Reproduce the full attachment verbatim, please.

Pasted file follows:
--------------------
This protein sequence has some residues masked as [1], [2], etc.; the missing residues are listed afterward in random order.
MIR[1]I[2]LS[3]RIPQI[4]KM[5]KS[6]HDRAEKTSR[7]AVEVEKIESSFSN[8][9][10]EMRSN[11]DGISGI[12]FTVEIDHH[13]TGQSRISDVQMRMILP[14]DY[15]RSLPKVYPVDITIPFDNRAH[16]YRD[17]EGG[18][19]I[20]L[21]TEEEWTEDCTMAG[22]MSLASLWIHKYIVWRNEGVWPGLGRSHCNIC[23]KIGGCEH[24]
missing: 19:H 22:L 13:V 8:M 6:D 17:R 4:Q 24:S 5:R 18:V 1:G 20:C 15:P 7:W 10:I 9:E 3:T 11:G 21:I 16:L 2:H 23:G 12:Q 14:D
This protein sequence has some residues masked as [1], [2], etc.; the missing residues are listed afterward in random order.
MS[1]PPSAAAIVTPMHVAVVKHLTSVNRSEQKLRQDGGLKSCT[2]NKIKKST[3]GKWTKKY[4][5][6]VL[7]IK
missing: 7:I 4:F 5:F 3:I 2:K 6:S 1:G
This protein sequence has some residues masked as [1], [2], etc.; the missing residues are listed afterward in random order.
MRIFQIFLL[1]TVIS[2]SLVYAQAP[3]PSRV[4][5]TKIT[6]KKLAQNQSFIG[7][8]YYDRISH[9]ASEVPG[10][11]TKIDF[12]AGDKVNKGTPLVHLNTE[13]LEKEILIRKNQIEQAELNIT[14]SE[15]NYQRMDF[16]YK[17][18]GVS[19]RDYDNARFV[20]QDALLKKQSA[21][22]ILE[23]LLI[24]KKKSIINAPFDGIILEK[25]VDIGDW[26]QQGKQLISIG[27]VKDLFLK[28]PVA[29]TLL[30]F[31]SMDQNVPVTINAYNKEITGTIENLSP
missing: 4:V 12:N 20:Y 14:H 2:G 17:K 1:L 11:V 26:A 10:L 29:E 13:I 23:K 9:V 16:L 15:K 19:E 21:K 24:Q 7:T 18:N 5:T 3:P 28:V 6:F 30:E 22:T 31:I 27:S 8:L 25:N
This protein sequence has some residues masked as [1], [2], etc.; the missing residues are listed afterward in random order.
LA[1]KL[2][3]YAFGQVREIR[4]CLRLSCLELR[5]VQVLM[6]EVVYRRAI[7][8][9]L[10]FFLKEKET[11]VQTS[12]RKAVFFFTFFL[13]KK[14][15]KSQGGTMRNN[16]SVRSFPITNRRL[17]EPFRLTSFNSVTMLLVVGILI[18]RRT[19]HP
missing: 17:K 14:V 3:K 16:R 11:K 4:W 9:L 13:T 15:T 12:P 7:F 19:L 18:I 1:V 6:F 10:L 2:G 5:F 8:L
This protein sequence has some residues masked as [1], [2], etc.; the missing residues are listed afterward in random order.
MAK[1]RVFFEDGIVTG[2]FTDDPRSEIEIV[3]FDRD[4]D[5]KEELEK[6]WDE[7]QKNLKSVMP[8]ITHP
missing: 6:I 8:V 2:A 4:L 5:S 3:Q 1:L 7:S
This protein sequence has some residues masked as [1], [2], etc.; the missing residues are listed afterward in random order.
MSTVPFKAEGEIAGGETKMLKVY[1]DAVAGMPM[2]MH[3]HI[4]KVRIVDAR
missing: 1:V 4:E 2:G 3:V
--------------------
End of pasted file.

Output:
This protein sequence has some residues masked as [1], [2], etc.; the missing residues are listed afterward in random order.
MIR[1]I[2]LS[3]RIPQI[4]KM[5]KS[6]HDRAEKTSR[7]AVEVEKIESSFSN[8][9][10]EMRSN[11]DGISGI[12]FTVEIDHH[13]TGQSRISDVQMRMILP[14]DY[15]RSLPKVYPVDITIPFDNRAH[16]YRD[17]EGG[18][19]I[20]L[21]TEEEWTEDCTMAG[22]MSLASLWIHKYIVWRNEGVWPGLGRSHCNIC[23]KIGGCEH[24]
missing: 19:H 22:L 13:V 8:M 6:D 17:R 4:Q 24:S 5:R 18:V 1:G 20:C 15:P 7:W 10:I 9:E 3:T 11:G 21:I 16:L 2:H 23:G 12:Q 14:D
This protein sequence has some residues masked as [1], [2], etc.; the missing residues are listed afterward in random order.
MS[1]PPSAAAIVTPMHVAVVKHLTSVNRSEQKLRQDGGLKSCT[2]NKIKKST[3]GKWTKKY[4][5][6]VL[7]IK
missing: 7:I 4:F 5:F 3:I 2:K 6:S 1:G
This protein sequence has some residues masked as [1], [2], etc.; the missing residues are listed afterward in random order.
MRIFQIFLL[1]TVIS[2]SLVYAQAP[3]PSRV[4][5]TKIT[6]KKLAQNQSFIG[7][8]YYDRISH[9]ASEVPG[10][11]TKIDF[12]AGDKVNKGTPLVHLNTE[13]LEKEILIRKNQIEQAELNIT[14]SE[15]NYQRMDF[16]YK[17][18]GVS[19]RDYDNARFV[20]QDALLKKQSA[21][22]ILE[23]LLI[24]KKKSIINAPFDGIILEK[25]VDIGDW[26]QQGKQLISIG[27]VKDLFLK[28]PVA[29]TLL[30]F[31]SMDQNVPVTINAYNKEITGTIENLSP
missing: 4:V 12:N 20:Y 14:H 2:G 17:K 1:L 11:V 26:A 10:L 29:E 13:I 23:K 9:V 16:L 15:K 19:E 21:K 24:Q 7:T 18:N 5:T 3:P 28:V 6:F 30:E 22:T 31:I 27:S 8:L 25:N
This protein sequence has some residues masked as [1], [2], etc.; the missing residues are listed afterward in random order.
LA[1]KL[2][3]YAFGQVREIR[4]CLRLSCLELR[5]VQVLM[6]EVVYRRAI[7][8][9]L[10]FFLKEKET[11]VQTS[12]RKAVFFFTFFL[13]KK[14][15]KSQGGTMRNN[16]SVRSFPITNRRL[17]EPFRLTSFNSVTMLLVVGILI[18]RRT[19]HP
missing: 17:K 14:V 3:K 16:R 11:K 4:W 9:L 13:T 15:T 12:P 7:F 19:L 18:I 1:V 6:F 10:L 2:G 5:F 8:L
This protein sequence has some residues masked as [1], [2], etc.; the missing residues are listed afterward in random order.
MAK[1]RVFFEDGIVTG[2]FTDDPRSEIEIV[3]FDRD[4]D[5]KEELEK[6]WDE[7]QKNLKSVMP[8]ITHP
missing: 6:I 8:V 2:A 4:L 5:S 3:Q 1:L 7:S
This protein sequence has some residues masked as [1], [2], etc.; the missing residues are listed afterward in random order.
MSTVPFKAEGEIAGGETKMLKVY[1]DAVAGMPM[2]MH[3]HI[4]KVRIVDAR
missing: 1:V 4:E 2:G 3:V